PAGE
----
The All-Consuming World
Hardcover / Ebook
Erewhon, September 2021, 288 pgs
As an immortal criminal who comes back from the dead in different cyborg bodies, death has touched Maya more times than she’d like. It’s all a part of the lifestyle of a space bandit, though. Crimes. Death. Resurrection. Still reeling over the last unfortunate heist with her crew, the Dirty Dozen, leaving some of the team dead and gone for good, Maya wants to pick at the scab and find answers to what went wrong on planet Dimmuborgir. So, she gets some of the crew together, and it’s just like old times, except there’s way more at stake.
The All-Consuming World by Khaw has an all-consuming voice that kicks off from the start and never seems to let up. Even though the perspectives change from Maya to other important characters throughout the story, each characters’ voice carries the same intensity through the whole debut novel. Together, the characters help weave the intricate mystery at the heart of Dimmuborgir and Maya’s past.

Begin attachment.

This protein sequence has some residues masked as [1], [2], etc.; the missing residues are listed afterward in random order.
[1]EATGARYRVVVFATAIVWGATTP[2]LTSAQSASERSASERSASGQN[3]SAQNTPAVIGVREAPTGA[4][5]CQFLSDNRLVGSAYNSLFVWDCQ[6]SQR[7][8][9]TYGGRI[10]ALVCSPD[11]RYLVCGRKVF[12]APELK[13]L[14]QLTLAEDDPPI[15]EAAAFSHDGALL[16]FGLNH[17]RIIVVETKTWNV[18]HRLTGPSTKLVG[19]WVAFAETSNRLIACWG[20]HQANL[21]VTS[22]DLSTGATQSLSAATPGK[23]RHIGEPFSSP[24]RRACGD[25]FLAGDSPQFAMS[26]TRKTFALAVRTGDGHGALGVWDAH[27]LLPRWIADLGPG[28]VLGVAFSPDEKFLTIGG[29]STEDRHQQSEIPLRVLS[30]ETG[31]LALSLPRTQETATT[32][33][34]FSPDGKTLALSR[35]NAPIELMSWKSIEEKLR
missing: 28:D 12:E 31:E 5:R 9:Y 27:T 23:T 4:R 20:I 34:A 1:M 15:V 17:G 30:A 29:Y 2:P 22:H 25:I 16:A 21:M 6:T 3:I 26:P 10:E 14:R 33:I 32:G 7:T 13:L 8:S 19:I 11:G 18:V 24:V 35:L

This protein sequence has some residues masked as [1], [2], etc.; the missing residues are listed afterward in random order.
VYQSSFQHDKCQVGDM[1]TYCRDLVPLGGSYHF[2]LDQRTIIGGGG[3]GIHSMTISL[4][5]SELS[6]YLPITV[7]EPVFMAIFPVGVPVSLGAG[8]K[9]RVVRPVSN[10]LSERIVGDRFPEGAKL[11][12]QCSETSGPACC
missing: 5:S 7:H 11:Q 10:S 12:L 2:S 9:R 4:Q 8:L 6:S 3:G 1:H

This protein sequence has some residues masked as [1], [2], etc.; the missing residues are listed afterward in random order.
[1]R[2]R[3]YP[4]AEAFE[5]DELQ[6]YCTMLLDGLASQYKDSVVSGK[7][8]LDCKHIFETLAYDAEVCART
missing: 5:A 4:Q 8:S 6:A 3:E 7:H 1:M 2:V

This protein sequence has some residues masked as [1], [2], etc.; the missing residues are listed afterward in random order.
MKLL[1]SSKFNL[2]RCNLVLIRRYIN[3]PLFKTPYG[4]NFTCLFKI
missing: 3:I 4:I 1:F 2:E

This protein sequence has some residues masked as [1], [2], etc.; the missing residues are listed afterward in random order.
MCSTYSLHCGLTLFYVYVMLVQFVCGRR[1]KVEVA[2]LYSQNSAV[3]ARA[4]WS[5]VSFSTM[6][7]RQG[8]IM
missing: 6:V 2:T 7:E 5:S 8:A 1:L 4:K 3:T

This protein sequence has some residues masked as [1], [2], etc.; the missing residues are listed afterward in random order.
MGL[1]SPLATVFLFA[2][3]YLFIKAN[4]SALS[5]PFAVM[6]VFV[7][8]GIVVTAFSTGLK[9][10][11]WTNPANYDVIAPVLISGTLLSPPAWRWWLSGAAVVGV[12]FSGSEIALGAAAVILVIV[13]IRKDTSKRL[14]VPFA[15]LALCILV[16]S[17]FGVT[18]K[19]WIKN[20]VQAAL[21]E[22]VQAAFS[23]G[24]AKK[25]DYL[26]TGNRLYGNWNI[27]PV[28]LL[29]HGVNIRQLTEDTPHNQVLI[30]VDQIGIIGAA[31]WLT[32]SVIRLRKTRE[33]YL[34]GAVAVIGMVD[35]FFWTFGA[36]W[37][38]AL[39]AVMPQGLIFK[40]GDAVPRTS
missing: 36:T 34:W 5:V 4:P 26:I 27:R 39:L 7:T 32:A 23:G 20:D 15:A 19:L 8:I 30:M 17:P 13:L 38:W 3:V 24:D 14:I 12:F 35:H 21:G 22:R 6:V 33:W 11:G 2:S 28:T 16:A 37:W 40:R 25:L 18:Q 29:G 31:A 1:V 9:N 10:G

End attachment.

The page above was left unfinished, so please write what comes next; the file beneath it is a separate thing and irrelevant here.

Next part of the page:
While positioned as your regular old “let’s-assemble-the-old-crew-and-pull-another-heist”—you know Gone in 60 Seconds but in space with sentient planets, dangerous AI, cyborgs, and all manner of future crime activity—The All-Consuming World is less about the criminal and heist aspect and more about the characters and how their search for truth will hopefully set them free from their disastrous pasts and how it all shapes them.
While reading this novel, sometimes I felt like it was going so fast I didn’t care what was happening, I was just glad to be along for the ride of Khaw’s beautiful prose. How each of the characters would express themselves often caught me off guard and made me think about how we, in real life, communicate. Which is always what I want great thought-provoking science fiction to do: make me question the real by playing out themes in the unreal.
Khaw’s fictional world (and its characters) is a wonderfully unreal and imaginative backdrop for this story of cyberpunk rebellion.
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